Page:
{ 21 comments… read them below or add one }

Neil Bettenhausen February 7, 2011 at 6:56 am

Very interesting. Thanks for posting. Now I can tell my friend who drives a Hummer that my car rev’s up much higher than his! And….I can start out in “high” gear, without shifting.

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Ernie Hernandez (LEAFguy) February 7, 2011 at 8:40 pm

Isn’t it amazing what knowing a few facts can do?! :)

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Tim July 18, 2011 at 3:39 pm

Excellent Information.. This Clears up many Forum Battles! I am excited to see these Babies rolling around Canada, and Charge Stations Emerging.. Keep them coming Nissan, You are Top Notch for bringing these out!!

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Ernie Hernandez (LEAFguy) July 20, 2011 at 5:54 pm

Tim – welcome to Living LEAF. Hopefully, you will continue to find our site of service. My whole goal is to get good info out in the world about the LEAF and EVs in order to help encourage their adoption.

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Eric September 4, 2011 at 7:12 pm

Still a weak autonomy though.I’ll buy an electric car when the 500 Km autonomy range will be a reality.

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Ernie Hernandez (LEAFguy) September 5, 2011 at 8:54 pm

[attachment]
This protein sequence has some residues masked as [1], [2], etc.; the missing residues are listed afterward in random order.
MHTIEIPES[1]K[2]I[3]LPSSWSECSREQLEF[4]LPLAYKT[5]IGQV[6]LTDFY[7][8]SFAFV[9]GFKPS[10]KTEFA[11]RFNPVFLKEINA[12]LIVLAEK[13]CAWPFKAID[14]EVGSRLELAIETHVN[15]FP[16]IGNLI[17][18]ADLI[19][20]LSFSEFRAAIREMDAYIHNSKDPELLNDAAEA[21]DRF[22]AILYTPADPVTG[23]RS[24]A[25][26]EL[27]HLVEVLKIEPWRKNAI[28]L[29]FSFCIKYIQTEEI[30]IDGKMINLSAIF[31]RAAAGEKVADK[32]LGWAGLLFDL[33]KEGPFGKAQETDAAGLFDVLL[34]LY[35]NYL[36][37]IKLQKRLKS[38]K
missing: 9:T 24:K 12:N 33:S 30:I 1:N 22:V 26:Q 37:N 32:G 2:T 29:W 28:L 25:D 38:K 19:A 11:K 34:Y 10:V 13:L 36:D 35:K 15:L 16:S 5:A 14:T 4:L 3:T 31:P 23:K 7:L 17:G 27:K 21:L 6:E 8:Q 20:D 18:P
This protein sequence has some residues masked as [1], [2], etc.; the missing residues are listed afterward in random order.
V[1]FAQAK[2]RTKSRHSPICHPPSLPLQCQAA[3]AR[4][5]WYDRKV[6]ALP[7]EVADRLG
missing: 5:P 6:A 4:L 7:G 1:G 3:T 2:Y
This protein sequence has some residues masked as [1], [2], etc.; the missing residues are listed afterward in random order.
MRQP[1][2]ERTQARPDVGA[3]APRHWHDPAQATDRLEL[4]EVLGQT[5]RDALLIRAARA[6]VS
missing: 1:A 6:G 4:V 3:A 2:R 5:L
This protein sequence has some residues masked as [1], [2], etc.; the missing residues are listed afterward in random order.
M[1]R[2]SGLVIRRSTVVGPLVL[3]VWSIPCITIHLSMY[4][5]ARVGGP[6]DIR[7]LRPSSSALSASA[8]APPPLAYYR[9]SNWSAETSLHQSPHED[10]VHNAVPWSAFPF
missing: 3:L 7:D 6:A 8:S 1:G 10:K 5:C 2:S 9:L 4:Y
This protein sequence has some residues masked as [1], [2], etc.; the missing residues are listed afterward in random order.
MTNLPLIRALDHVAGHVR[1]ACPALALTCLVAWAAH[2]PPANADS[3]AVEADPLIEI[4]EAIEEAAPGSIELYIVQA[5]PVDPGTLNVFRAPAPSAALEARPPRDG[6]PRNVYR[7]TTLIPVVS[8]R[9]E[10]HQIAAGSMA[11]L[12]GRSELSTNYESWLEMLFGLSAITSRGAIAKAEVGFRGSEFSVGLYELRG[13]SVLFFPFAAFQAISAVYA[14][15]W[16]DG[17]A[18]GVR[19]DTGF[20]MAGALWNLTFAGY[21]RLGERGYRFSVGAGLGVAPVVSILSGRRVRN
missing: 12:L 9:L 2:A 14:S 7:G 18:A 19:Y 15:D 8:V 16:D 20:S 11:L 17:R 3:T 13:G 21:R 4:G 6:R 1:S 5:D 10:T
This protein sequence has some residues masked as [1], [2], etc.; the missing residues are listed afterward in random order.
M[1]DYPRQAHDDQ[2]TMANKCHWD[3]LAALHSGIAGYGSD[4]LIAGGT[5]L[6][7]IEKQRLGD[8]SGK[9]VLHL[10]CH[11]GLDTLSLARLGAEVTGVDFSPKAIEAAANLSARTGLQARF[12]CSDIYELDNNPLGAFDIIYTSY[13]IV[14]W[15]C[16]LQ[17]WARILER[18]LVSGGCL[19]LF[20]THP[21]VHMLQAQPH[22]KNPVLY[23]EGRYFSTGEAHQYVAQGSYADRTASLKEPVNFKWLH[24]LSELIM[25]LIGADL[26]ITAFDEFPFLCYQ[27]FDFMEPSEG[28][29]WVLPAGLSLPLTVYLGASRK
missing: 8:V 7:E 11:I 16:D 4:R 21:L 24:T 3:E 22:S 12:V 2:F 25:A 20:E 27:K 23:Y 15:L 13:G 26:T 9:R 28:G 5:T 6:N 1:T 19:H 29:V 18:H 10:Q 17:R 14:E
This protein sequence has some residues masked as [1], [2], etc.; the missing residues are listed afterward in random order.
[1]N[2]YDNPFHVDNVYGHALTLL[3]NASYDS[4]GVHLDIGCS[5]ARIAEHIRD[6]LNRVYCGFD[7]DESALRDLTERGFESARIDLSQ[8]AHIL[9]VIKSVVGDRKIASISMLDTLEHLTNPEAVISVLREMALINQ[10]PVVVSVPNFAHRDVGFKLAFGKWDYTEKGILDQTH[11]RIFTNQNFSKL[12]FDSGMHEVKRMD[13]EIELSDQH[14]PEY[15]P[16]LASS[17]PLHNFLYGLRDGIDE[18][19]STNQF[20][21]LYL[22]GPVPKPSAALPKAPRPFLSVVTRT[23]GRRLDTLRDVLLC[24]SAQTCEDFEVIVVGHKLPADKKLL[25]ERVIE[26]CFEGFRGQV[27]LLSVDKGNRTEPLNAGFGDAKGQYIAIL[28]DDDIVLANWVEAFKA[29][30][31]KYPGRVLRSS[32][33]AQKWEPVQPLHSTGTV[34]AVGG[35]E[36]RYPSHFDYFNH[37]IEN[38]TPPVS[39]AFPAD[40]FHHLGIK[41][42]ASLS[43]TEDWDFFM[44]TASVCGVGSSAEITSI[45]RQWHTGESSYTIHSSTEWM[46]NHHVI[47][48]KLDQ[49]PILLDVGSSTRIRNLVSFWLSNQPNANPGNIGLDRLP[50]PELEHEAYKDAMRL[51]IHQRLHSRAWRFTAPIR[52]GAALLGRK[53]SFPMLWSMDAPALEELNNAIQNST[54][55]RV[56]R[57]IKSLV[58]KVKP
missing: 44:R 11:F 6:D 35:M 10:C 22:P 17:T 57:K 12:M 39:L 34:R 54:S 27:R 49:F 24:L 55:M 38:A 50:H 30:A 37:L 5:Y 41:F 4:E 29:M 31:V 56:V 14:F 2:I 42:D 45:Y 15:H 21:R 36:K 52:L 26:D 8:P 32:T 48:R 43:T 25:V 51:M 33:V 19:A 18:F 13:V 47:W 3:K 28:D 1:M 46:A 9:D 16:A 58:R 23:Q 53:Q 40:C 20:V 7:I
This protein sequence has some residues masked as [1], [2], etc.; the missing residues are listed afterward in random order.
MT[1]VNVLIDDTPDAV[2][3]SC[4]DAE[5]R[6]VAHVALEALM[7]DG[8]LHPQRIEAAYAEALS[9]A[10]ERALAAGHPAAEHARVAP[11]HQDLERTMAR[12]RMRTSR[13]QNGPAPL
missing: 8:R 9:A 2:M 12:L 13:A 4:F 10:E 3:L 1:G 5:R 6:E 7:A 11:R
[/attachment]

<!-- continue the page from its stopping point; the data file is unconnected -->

Eric, welcome to Living LEAF. Nissan’s LEAF is not an everyman car – yet. This is what will make cars such as the plug-in Prius hybrid and Chevy Volt more attractive to those interested in going electric, but needing a greater range than that currently offered by the LEAF. We likely will not see 300 mile range anytime soon from any pure battery electric vehicles carrying a LEAF price tag. If you do wish to go full electric and wish to achieve that range, you can look into the Tesla Model S sedan. The Model S is slated to be available next year and will offer the 300 mile range that you seek. Tesla’s first vehicles produced will be the top of the line Signature model, which will require a premium over the standard $70,000 300 mile model. Pricing has not yet been announced for the Signature model.

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jeff b September 18, 2011 at 9:12 pm